Deborah Daniels: America is still the land of hope, opportunity

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Deborah DanielsMy deadline for this column was just after July 4, and I decided to write about why I continue to be proud and thankful to be an American.

I planned to write about how we seem to be returning to normal as a nation with pride in its heritage—the traditional community gatherings, culminating in evening fireworks displays, returned this year after a long hiatus, and we are celebrating together as a country again.

The task became more difficult when initial reports began to trickle out on the devastation wrought by a lone gunman at, of all things, an Independence Day parade. How can this most sacrosanct, family-friendly and positive of events, celebrating what brings us together rather than what tears us apart, become instead the scene of a mass shooting?

But there are other positive signs. Even though we are seeing our revered institutions, including the U.S. Supreme Court, suffer lost credibility and trust, we as a nation still respect the rule of law. Those who are concerned about the lives of women in a post-Dobbs world are taking to the ballot box, not the streets. There is disturbing personal criticism of some justices, but I also recall the “Impeach Earl Warren” billboards from my childhood.

Though we as a country have been torn by public protests born of a sense of racial injustice and the extreme reaction of some whites to those protests, we have lived through far worse as a country. We went through a terrible period in the 1960s. The police in the southern United States were far more violent in their reactions to civil rights protests than in 2020, even when the protests were fully peaceful; and the anti-Vietnam protests (and police response—think Chicago ’68) were more violent, in many cases, than the more recent protests about racial justice.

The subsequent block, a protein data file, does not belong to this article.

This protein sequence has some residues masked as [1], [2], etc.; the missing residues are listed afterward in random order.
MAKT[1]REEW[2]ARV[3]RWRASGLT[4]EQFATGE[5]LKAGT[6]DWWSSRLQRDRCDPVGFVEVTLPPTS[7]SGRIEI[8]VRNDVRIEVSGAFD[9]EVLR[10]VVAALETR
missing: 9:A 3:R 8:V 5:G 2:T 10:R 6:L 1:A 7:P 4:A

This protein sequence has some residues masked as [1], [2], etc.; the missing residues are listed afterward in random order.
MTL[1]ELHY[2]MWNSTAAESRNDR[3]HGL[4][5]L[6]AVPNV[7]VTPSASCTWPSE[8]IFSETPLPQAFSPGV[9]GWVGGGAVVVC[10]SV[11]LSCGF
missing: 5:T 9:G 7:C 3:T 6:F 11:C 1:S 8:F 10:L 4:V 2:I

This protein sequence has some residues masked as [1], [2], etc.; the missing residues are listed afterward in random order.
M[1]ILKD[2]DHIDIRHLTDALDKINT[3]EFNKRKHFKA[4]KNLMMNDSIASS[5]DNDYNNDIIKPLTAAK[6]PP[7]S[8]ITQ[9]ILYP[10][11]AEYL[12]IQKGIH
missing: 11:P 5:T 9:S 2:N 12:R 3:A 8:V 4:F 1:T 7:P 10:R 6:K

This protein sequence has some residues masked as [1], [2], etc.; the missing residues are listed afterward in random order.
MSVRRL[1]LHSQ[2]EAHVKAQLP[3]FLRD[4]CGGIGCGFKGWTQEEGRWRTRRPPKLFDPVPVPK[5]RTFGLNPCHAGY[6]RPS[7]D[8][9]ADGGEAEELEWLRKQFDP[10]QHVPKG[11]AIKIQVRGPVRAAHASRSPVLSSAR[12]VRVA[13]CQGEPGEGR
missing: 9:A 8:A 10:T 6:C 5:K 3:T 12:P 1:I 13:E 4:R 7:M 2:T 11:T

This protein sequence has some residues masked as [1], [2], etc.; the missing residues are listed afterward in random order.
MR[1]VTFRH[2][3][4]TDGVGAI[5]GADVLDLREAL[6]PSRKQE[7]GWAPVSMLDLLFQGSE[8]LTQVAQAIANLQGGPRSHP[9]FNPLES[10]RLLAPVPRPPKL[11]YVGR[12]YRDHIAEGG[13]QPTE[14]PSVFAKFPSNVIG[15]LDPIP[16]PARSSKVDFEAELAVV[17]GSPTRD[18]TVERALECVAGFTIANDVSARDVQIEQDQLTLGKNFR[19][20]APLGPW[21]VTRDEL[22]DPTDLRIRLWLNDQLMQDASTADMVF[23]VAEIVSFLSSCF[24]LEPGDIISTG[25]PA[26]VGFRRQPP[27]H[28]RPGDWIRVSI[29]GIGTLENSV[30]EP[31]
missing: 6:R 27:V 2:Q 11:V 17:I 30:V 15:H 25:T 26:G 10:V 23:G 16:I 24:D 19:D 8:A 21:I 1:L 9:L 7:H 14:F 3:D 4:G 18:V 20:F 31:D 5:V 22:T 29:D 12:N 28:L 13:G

Not to mention that this country lived through, and survived, a civil war in the 1860s that threatened our very existence as a nation. What is happening today is not comparable to the polarization of the country in that era—even though some of the evil we see now is a remnant of those days and the attitudes of certain whites in those times that have been passed down through generations to some of today’s youth and adults.

In a great irony, given that we are a nation of immigrants, we have always seen resistance by certain groups of Americans (themselves the descendants of immigrants) to the immigration of new groups of people. Famously, the Irish, arriving before the Italians, ferociously resisted the immigration of Italians to “their” country. According to historical reports, the Irish, who had fled their homeland to escape poverty, feared that their economic security in the United States would be threatened by the arrival of the impoverished Italians. Sound familiar?

We are living through what seems to be another cycle of fierce resistance to “the other”: extreme polarization among the electorate, characterized on both sides by abject refusal to consider the point of view of the other side, and a wave of violence beyond anything I can recall in my lifetime.

But in spite of all this, I still believe we live in the best nation in the world, with the greatest opportunities for individual achievement. That is why Judge Sarah Evans Barker last week swore in another 80 new citizens at the Benjamin Harrison Presidential Site. People still see us as the land of hope and opportunity.

We just need to do a better job of living up to their expectations.•


Daniels, an attorney with Krieg DeVault LLP, is a former U.S. attorney, assistant U.S. attorney general, and president of the Sagamore Institute.

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